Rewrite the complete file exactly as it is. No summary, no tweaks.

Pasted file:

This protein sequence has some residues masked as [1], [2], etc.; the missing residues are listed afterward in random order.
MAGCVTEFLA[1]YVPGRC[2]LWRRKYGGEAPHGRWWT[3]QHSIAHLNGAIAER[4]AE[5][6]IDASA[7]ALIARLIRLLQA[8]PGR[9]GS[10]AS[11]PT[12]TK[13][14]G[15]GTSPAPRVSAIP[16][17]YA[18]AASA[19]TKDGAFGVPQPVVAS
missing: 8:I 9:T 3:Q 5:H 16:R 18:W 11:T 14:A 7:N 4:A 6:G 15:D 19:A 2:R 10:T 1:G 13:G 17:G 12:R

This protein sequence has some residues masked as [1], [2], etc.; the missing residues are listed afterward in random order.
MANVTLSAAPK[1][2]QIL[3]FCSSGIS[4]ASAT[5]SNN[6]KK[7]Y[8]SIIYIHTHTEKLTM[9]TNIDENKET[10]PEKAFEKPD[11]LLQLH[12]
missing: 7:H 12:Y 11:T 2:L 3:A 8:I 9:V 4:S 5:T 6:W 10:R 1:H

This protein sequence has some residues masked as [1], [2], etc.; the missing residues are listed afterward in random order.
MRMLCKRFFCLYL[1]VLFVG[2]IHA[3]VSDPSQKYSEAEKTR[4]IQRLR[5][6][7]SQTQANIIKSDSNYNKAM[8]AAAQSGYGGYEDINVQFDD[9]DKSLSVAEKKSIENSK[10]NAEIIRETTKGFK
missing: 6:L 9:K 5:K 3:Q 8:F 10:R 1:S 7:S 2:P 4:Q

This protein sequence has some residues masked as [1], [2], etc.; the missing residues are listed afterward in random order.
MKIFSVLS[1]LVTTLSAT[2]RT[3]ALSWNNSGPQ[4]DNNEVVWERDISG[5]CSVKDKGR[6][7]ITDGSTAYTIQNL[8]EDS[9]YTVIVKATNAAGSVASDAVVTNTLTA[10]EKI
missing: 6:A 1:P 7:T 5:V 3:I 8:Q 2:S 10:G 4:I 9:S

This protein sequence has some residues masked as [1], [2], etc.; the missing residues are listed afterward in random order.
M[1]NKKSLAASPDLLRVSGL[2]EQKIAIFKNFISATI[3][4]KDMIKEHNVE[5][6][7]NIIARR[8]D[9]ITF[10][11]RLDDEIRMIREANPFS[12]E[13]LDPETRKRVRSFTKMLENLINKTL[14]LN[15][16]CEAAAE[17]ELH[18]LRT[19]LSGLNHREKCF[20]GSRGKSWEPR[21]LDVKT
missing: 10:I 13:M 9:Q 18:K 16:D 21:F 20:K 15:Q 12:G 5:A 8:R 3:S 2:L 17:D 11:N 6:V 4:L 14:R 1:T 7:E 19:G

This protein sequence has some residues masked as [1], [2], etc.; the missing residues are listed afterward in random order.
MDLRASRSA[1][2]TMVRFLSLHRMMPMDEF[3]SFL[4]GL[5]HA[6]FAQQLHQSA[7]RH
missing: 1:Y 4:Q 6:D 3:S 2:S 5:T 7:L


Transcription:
This protein sequence has some residues masked as [1], [2], etc.; the missing residues are listed afterward in random order.
MAGCVTEFLA[1]YVPGRC[2]LWRRKYGGEAPHGRWWT[3]QHSIAHLNGAIAER[4]AE[5][6]IDASA[7]ALIARLIRLLQA[8]PGR[9]GS[10]AS[11]PT[12]TK[13][14]G[15]GTSPAPRVSAIP[16][17]YA[18]AASA[19]TKDGAFGVPQPVVAS
missing: 8:I 9:T 3:Q 5:H 16:R 18:W 11:T 14:A 7:N 4:A 6:G 15:D 19:A 2:R 10:T 1:G 13:G 17:G 12:R

This protein sequence has some residues masked as [1], [2], etc.; the missing residues are listed afterward in random order.
MANVTLSAAPK[1][2]QIL[3]FCSSGIS[4]ASAT[5]SNN[6]KK[7]Y[8]SIIYIHTHTEKLTM[9]TNIDENKET[10]PEKAFEKPD[11]LLQLH[12]
missing: 7:H 12:Y 11:T 2:L 3:A 8:I 9:V 4:S 5:T 6:W 10:R 1:H

This protein sequence has some residues masked as [1], [2], etc.; the missing residues are listed afterward in random order.
MRMLCKRFFCLYL[1]VLFVG[2]IHA[3]VSDPSQKYSEAEKTR[4]IQRLR[5][6][7]SQTQANIIKSDSNYNKAM[8]AAAQSGYGGYEDINVQFDD[9]DKSLSVAEKKSIENSK[10]NAEIIRETTKGFK
missing: 6:L 9:K 5:K 3:Q 8:F 10:R 1:S 7:S 2:P 4:Q

This protein sequence has some residues masked as [1], [2], etc.; the missing residues are listed afterward in random order.
MKIFSVLS[1]LVTTLSAT[2]RT[3]ALSWNNSGPQ[4]DNNEVVWERDISG[5]CSVKDKGR[6][7]ITDGSTAYTIQNL[8]EDS[9]YTVIVKATNAAGSVASDAVVTNTLTA[10]EKI
missing: 6:A 1:P 7:T 5:V 3:I 8:Q 2:S 10:G 4:I 9:S

This protein sequence has some residues masked as [1], [2], etc.; the missing residues are listed afterward in random order.
M[1]NKKSLAASPDLLRVSGL[2]EQKIAIFKNFISATI[3][4]KDMIKEHNVE[5][6][7]NIIARR[8]D[9]ITF[10][11]RLDDEIRMIREANPFS[12]E[13]LDPETRKRVRSFTKMLENLINKTL[14]LN[15][16]CEAAAE[17]ELH[18]LRT[19]LSGLNHREKCF[20]GSRGKSWEPR[21]LDVKT
missing: 10:I 13:M 9:Q 18:K 16:D 21:F 20:K 15:Q 12:G 5:A 8:R 3:S 2:L 17:D 11:N 6:V 4:L 14:R 1:T 7:E 19:G

This protein sequence has some residues masked as [1], [2], etc.; the missing residues are listed afterward in random order.
MDLRASRSA[1][2]TMVRFLSLHRMMPMDEF[3]SFL[4]GL[5]HA[6]FAQQLHQSA[7]RH
missing: 1:Y 4:Q 6:D 3:S 2:S 5:T 7:L